2023 article

Toxicological and pharmacokinetic properties of sucralose-6-acetate and its parent sucralose: in vitro screening assays

Schiffman, S. S., Scholl, E. H., Furey, T. S., & Nagle, H. T. (2023, May 27). JOURNAL OF TOXICOLOGY AND ENVIRONMENTAL HEALTH-PART B-CRITICAL REVIEWS.

co-author countries: United States of America 🇺🇸
author keywords: Sucralose; sucralose-6-acetate; genotoxicity; gene expression; intestinal barrier
Source: Web Of Science
Added: June 12, 2023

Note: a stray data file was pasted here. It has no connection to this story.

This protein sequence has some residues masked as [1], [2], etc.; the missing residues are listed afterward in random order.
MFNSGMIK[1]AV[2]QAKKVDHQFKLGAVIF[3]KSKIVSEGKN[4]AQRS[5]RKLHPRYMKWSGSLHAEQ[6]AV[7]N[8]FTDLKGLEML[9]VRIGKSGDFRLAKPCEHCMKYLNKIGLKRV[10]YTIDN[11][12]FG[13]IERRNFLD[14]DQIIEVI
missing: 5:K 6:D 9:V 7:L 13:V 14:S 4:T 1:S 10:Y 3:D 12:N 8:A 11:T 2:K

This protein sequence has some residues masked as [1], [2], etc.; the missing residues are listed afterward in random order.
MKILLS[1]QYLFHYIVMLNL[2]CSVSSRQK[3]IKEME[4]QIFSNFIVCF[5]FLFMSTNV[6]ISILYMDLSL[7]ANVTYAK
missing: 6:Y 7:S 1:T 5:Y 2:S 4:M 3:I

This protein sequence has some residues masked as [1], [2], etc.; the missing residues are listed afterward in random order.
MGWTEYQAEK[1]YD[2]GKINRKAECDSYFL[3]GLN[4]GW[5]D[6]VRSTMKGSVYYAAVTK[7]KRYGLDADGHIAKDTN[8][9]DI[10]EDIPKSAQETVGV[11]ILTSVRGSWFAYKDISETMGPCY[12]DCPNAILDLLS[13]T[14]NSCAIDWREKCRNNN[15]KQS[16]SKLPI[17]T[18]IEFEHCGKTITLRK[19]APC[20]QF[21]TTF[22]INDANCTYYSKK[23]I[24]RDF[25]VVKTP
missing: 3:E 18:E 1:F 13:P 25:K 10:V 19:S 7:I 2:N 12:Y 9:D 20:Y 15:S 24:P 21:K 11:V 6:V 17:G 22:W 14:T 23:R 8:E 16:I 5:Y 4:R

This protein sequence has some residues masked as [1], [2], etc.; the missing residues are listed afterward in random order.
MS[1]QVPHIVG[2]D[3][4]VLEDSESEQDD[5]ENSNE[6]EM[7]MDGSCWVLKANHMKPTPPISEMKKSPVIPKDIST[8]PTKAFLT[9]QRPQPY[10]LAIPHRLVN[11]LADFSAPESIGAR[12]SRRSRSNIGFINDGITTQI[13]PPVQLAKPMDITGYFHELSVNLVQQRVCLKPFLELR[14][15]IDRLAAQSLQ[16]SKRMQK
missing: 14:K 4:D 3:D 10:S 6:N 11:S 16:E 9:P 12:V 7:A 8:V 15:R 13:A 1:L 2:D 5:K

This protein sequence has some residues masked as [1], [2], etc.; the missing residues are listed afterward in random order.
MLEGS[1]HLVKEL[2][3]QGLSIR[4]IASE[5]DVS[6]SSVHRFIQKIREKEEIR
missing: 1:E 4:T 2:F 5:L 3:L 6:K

The purpose of this study was to determine the toxicological and pharmacokinetic properties of sucralose-6-acetate, a structural analog of the artificial sweetener sucralose. Sucralose-6-acetate is an intermediate and impurity in the manufacture of sucralose, and recent commercial sucralose samples were found to contain up to 0.67% sucralose-6-acetate. Studies in a rodent model found that sucralose-6-acetate is also present in fecal samples with levels up to 10% relative to sucralose which suggest that sucralose is also acetylated in the intestines. A MultiFlow® assay, a high-throughput genotoxicity screening tool, and a micronucleus (MN) test that detects cytogenetic damage both indicated that sucralose-6-acetate is genotoxic. The mechanism of action was classified as clastogenic (produces DNA strand breaks) using the MultiFlow® assay. The amount of sucralose-6-acetate in a single daily sucralose-sweetened drink might far exceed the threshold of toxicological concern for genotoxicity (TTCgenotox) of 0.15 µg/person/day. The RepliGut® System was employed to expose human intestinal epithelium to sucralose-6-acetate and sucralose, and an RNA-seq analysis was performed to determine gene expression induced by these exposures. Sucralose-6-acetate significantly increased the expression of genes associated with inflammation, oxidative stress, and cancer with greatest expression for the metallothionein 1 G gene (MT1G). Measurements of transepithelial electrical resistance (TEER) and permeability in human transverse colon epithelium indicated that sucralose-6-acetate and sucralose both impaired intestinal barrier integrity. Sucralose-6-acetate also inhibited two members of the cytochrome P450 family (CYP1A2 and CYP2C19). Overall, the toxicological and pharmacokinetic findings for sucralose-6-acetate raise significant health concerns regarding the safety and regulatory status of sucralose itself.